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I'm sorry. That really hurts and I'll never understand why some grandparents are so uninterested in their grandkids. That was basically my mom before I cut off contact. She never once came to see the girls, she insisted that we drive - with two little kids - 8 hours to her. She's able-bodied, she just didn't WANT to come. Yet she was so excited to have granddaughters?? Even my grandmom and aunt came all the way from Michigan shortly after Becca was born. Did she come or show the slightest bit of concern when I was on hospital bedrest for a month before having Sylvia? I'm sure you know the answer.

 

I don't have a solution for you. I just had to tell my girls that Grandma and Grandpa P said mean things to me and we wouldn't be seeing them anymore. This is the truth, broken down for a 7 and 5 yo (at the time). It's not a topic of conversation anymore. But it breaks my heart that they threw the girls away. :sad:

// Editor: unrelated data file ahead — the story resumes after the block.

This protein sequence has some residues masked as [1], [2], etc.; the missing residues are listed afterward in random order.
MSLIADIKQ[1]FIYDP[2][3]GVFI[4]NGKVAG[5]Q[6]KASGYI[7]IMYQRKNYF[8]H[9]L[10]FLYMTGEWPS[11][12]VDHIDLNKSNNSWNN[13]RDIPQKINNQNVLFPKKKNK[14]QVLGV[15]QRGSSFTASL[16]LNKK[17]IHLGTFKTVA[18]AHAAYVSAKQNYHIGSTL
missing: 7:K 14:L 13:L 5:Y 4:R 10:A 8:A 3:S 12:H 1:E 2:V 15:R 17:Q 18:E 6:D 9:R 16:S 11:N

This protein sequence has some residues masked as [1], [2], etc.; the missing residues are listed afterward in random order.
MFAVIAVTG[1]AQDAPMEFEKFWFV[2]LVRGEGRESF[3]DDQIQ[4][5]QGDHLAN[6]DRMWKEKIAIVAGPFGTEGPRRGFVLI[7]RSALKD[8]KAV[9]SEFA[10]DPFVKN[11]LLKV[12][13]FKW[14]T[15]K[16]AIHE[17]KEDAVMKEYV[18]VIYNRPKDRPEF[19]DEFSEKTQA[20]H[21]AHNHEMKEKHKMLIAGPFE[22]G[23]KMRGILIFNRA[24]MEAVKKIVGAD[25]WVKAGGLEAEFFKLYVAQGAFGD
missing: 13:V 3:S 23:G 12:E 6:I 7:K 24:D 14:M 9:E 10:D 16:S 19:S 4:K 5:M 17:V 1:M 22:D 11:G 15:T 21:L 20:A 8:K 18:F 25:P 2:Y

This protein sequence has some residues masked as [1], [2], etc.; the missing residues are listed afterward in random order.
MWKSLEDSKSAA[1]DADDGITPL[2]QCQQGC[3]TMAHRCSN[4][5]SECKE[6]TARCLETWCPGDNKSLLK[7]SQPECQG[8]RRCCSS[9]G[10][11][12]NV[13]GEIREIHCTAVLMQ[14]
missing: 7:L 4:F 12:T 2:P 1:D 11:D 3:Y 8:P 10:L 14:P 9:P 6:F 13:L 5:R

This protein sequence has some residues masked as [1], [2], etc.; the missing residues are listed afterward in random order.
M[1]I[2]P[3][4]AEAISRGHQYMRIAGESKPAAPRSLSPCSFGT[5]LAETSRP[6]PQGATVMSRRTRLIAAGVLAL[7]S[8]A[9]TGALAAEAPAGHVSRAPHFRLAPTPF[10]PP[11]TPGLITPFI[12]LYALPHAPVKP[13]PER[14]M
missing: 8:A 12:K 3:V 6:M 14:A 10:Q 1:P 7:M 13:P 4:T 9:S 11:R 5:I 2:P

ETA: I should add that for a while, I was the second class grandkid. My mom's father (who also has never seen the girls, although he has plenty of money to gallivant around the country) and stepmother always had my cousin A at their house. She lived in the same state as them, whereas I lived so far away I had to fly there. They even GAVE BACK some pictures of me and my sister after they had "finished" displaying them. Who does that???

Edited by Mommy22alyns
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And given that NPD only affects a small percentage of the general population, an unusually high number of forum members have family members presumed to be affected by it. They may genuinely have NPD--but statistically, most people do not.

 

If you haven't experienced it, be very, very grateful. And I understand your skepticism, but it's really not as rare as you think.

 

From the Wiki article:

In 2009, Twenge and Campbell conducted studies suggesting that the incidence of NPD had more than doubled in the US in the prior 10 years, and that 1 in 16 of the population have experienced NPD.

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They are just not that into you. Sounds like they need to feel needed by disfunctional people. If they prefer druggies and screwups, and think of you as goodie two shoes, I would write them off. I would just rip that bandaid off ! :grouphug: It hurts. I had to do that with my inlaws.

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If you haven't experienced it, be very, very grateful. And I understand your skepticism, but it's really not as rare as you think.

 

From the Wiki article: